Fortunately, today’s strip stays in one time line. It also quotes one of Bob Dylan’s best-reviewed songs. Well, that’s two positives to the… end-ish? of this very
maudlin special story arc. FYI: A donation has been made to the Boston University CTE center, presumably so readers will remember what this story arc was about last month.
So was Bull a member of the local Dylanist congregation or is that the only house of worship in Westview anymore? Both?
And with that, I am relieved… both to be done with my posting stint and, come tomorrow, by the incomparable Spacemanspiff85.
Are you wondering how Bull’s wife and children are mourning his death? Maybe how his former players and fellow coaches, whose lives he surely had a large impact on, have reacted? Well, too bad for you, for the art of storytelling, and for general decency… because today’s strip is focused on four schmucks, only one of whom even knows Bull moderately well (and one who has NEVER once met the guy) and none of whom have talked to Bull in at least 3 full years. Heck, they aren’t even talking about Bull, they are awkwardly reminding us that Cindy was popular in high school.
Bull’s death only made page 2 of the Westview Gazette? This is a town with only five employers and Bull was the most decorated employee in the history of the largest of those. What could possibly have made the front page?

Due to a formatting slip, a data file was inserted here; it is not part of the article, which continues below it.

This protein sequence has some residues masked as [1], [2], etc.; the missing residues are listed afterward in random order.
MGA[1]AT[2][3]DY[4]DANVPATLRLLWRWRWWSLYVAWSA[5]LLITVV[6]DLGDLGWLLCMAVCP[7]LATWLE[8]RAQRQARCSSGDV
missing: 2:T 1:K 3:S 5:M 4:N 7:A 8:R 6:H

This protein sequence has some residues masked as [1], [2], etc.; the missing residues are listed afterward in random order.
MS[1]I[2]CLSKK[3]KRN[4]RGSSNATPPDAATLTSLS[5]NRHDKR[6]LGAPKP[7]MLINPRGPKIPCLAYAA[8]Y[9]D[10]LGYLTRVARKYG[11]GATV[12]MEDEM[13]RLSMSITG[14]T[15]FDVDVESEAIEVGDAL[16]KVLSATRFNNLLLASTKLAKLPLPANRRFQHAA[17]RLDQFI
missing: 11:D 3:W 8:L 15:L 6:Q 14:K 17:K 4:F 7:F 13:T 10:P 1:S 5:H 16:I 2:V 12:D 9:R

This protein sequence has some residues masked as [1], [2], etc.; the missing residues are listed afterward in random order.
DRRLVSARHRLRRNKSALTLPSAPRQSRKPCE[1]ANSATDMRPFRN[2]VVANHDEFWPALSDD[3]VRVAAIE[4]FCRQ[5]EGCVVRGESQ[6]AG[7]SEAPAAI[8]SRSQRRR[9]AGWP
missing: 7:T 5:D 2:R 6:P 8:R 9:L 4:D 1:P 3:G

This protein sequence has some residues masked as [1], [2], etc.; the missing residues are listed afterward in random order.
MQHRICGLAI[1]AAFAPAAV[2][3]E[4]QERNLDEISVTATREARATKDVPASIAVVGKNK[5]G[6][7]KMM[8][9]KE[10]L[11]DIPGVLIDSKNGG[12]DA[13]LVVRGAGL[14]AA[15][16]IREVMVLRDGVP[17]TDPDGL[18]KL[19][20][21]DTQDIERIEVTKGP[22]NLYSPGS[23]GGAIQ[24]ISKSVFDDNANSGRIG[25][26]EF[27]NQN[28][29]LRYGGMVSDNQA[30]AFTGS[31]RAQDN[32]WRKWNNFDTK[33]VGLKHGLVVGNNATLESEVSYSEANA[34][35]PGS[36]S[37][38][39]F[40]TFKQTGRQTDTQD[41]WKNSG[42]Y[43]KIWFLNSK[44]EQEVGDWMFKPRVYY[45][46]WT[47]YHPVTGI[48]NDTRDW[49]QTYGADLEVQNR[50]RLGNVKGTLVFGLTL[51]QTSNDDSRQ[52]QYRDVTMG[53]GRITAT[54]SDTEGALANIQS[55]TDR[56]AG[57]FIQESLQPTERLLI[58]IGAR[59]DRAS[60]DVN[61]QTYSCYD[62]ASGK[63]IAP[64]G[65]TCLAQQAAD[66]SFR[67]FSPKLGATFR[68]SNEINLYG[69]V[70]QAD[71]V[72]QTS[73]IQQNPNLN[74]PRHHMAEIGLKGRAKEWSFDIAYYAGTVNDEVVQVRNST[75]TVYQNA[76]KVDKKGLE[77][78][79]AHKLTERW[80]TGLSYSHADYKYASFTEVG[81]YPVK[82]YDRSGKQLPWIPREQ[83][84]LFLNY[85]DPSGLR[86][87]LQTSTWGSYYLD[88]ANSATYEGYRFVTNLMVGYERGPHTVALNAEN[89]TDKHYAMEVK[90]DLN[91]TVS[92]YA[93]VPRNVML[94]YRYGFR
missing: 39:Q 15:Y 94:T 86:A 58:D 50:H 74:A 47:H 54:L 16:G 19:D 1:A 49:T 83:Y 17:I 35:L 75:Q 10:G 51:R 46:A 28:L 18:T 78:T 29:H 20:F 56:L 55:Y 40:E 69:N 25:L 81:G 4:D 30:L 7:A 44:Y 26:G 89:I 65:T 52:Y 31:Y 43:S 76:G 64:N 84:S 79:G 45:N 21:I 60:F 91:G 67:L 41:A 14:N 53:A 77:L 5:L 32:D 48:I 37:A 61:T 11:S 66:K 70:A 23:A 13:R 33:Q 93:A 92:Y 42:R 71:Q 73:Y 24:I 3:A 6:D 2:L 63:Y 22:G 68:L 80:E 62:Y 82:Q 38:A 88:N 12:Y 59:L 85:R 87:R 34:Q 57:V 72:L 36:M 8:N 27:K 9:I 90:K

Today’s strip is EDT. Extremely Dead Today.
Lame? Oh yeh, but I figured it wouldn’t look half bad following this. I know Pete’s the writer and Durwood’s the artist, but sheesh Durwood, do you have to make it that obvious? Guy probably wouldn’t even be working so late if he wasn’t such a chronic procrastinator, so no sympathy from me.
And with that, I pass the keyboard over to SpacemanSpiff85, who reminds us of the best of comics in name as we dissect the worst of comics in FW.
Today’s strip gets a “time travel” tag and a “retcon” tag, because both of those things appear to be happening!
This is lifted wholesale from the Fatty Arbuckle case, by the way. Dashiell Hammett actually was a Pinkerton man in the late 1910s and early 1920s and he did claim to be a part of the Pinkerton team hired by Arbuckle’s defense attorneys, though some historians doubt his involvement was significant if it even happened at all.
How this squares with the timeline of silent film star 1940s icon Butter Brickle Brinkel’s trial is unclear… but all timelines in the Batiukverse are about as clear as an oil spill.